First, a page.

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Artistic view of a Male Pteronarcys californica (Pteronarcyidae) (Giant Salmonfly) Stonefly Adult from the Gallatin River in Montana
Salmonflies
Pteronarcys californica

The giant Salmonflies of the Western mountains are legendary for their proclivity to elicit consistent dry-fly action and ferocious strikes.

Lateral view of a Male Baetidae (Blue-Winged Olive) Mayfly Dun from Mystery Creek #308 in Washington
This dun emerged from a mature nymph on my desk. Unfortunately its wings didn't perfectly dry out.
27" brown trout, my largest ever. It was the sub-dominant fish in its pool. After this, I hooked the bigger one, but I couldn't land it.
Troutnut is a project started in 2003 by salmonid ecologist Jason "Troutnut" Neuswanger to help anglers and fly tyers unabashedly embrace the entomological side of the sport. Learn more about Troutnut or support the project for an enhanced experience here.

WestCO
WestCO's profile picture
Palisade, CO

Posts: 65
WestCO on Sep 27, 2011September 27th, 2011, 6:41 pm EDT
I've been having an internal argument with myself over these two brands and I'm really struggling to come to a conclusion. I have tied for the past 2 years using only Tiemco's because that's what the guy who taught me uses. But now I'm getting to the point where I'm tying dozens of flies a week and using fewer and fewer different hooks. The costs are building up. I'm a big fan of buying Mustad's in 50 packs for the same price that I spend on 25 packs of Tiemcos. After tying with Mustads for the first time a few weeks ago, I really struggled to notice a big enough difference to warrant spending twice as much on hooks. I feel like the shanks are a little less fine on Mustads but I wasn't breaking any and otherwise didn't notice a difference. What do you guys think?
...but fishermen I have noticed, they don't care if I'm rich or poor, wearing robes or waders, all they care about is the fish, the river, and the game we play. For fishermen, the only virtues are patience, tolerance, and humility. I like this.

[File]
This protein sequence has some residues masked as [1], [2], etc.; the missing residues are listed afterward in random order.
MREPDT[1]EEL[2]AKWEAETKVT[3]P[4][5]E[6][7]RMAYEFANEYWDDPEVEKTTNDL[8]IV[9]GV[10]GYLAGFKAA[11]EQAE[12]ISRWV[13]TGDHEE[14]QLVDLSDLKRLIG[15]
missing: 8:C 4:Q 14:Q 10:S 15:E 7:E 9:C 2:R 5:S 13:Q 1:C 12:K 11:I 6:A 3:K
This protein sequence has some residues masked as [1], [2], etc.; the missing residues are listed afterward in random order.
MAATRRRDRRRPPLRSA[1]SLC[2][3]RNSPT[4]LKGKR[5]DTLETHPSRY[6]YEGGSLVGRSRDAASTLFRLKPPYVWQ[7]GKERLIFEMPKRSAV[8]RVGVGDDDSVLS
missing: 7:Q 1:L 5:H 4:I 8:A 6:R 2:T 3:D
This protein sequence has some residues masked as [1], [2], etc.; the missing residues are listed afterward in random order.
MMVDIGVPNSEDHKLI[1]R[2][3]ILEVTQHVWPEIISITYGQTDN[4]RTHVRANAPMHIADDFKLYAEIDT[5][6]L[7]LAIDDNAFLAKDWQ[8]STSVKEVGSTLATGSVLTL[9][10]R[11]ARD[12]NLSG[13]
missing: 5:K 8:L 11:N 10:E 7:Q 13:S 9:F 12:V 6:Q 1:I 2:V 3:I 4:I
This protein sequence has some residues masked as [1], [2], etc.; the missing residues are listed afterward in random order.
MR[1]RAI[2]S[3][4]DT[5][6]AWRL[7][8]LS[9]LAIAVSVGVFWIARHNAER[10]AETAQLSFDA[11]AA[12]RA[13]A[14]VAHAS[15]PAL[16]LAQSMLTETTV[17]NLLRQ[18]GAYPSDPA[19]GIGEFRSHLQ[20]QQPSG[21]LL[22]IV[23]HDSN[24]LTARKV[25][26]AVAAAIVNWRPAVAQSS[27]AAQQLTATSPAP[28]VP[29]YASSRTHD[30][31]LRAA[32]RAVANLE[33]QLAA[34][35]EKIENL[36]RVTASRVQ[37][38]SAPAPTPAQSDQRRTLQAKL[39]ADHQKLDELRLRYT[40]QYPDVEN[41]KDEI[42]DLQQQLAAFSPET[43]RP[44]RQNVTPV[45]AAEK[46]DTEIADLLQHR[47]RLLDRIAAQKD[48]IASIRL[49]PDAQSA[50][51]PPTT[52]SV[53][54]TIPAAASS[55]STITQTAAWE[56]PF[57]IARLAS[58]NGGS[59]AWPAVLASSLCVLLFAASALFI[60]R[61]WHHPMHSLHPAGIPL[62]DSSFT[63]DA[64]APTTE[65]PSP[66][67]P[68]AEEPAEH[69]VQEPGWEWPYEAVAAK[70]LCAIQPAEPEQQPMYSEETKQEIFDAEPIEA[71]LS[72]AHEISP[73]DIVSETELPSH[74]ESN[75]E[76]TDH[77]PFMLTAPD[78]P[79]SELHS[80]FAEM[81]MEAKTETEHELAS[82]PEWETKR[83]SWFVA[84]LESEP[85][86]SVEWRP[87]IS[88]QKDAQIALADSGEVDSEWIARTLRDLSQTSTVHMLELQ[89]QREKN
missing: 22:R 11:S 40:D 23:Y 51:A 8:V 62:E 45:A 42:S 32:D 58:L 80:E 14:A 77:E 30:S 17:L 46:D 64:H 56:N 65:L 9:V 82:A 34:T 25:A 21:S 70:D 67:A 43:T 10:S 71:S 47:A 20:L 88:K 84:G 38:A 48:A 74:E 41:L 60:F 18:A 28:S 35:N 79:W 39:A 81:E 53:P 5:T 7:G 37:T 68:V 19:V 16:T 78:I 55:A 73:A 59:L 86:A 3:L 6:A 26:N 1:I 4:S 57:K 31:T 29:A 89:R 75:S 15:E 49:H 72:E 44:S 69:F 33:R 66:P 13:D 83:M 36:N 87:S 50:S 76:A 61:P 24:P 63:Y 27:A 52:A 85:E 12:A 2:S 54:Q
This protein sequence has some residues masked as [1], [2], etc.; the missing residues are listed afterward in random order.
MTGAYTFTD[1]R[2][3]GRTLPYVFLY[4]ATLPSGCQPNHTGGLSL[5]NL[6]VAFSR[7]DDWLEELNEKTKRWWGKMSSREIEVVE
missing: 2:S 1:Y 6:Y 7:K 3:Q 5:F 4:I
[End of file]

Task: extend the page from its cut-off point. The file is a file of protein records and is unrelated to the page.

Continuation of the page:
Taxon
Taxon's profile picture
Site Editor
Plano, TX

Posts: 1311
Taxon on Sep 27, 2011September 27th, 2011, 7:11 pm EDT
Jamie-

I have tied the vast majority of my dry flies on Mustad hooks for about 30 years, and continue to do so. On the other hand, I've gravitated to tying most of my non-dry flies on Tiemco hooks since they became widely available. The only real difference I've noticed is that the acid sharpened hooks are a bit sharper out of the envelope, but as you point out, that also comes with a price. :-)
Best regards,
Roger Rohrbeck
www.FlyfishingEntomology.com
Jmd123
Jmd123's profile picture
Oscoda, MI

Posts: 2474
Jmd123 on Sep 27, 2011September 27th, 2011, 8:31 pm EDT
The three boxes of fly hooks currently sitting on my tying bench (a.k.a. my computer desk) are all Mustad...

Jonathon
No matter how big the one you just caught is, there's always a bigger one out there somewhere...
Troutnut
Troutnut's profile picture
Administrator
Bellevue, WA

Posts: 2758
Troutnut on Sep 27, 2011September 27th, 2011, 10:41 pm EDT
Mustad makes excellent hooks.

I can't think of any reason to ever buy a comparable hook at twice the price of a Mustad.
Jason Neuswanger, Ph.D.
Troutnut and salmonid ecologist
Softhackle
Softhackle's profile picture
Wellsville, NY

Posts: 540
Softhackle on Sep 28, 2011September 28th, 2011, 3:50 am EDT
I've been tying 50 years and have never tied on Tiemco hooks. The reason, I can not bring myself to spend what they want for them. Honestly, I've looked at them and can not see much difference from other, less expensive brands other than their name. It is like a lot of other products in the fly fishing - fly tying world. Certain products take on a fabricated "aura" of being better than other products. Most of the time, this aura is fabricated by the human mind and has little basis in reality, performance or practicality.

It is only recently that I have started using other brands of hooks other than Mustad. The reason has not been a quality issue, but one of having a basic shape upon which to create my flies. Some hook brands offer specific shapes I like, and that's all. Mustad hooks will serve you well.


Remember the fish are not going to be any more impressed that you are using Tiemco hooks. Tie away!

Mark
"I have the highest respect for the skilled wet-fly fisherman, as he has mastered an art of very great difficulty." Edward R. Hewitt

Flymphs, Soft-hackles and Spiders: http://www.troutnut.com/libstudio/FS&S/index.html
TNEAL
GRAYLING. MICHIGAN

Posts: 278
TNEAL on Sep 28, 2011September 28th, 2011, 4:12 am EDT
IN 57 years of tying (220,000 commercially the last 25 yrs.), I tied mostly on Mustad. I've tried other (tiemco included) and always went back to Mustad. It's only been the past two years that I've switched most of my tying to Togen's product. They are comparable quality to Mustad and much, much less costly.
Allan
southern tier NY

Posts: 10
Allan on Sep 28, 2011September 28th, 2011, 5:05 am EDT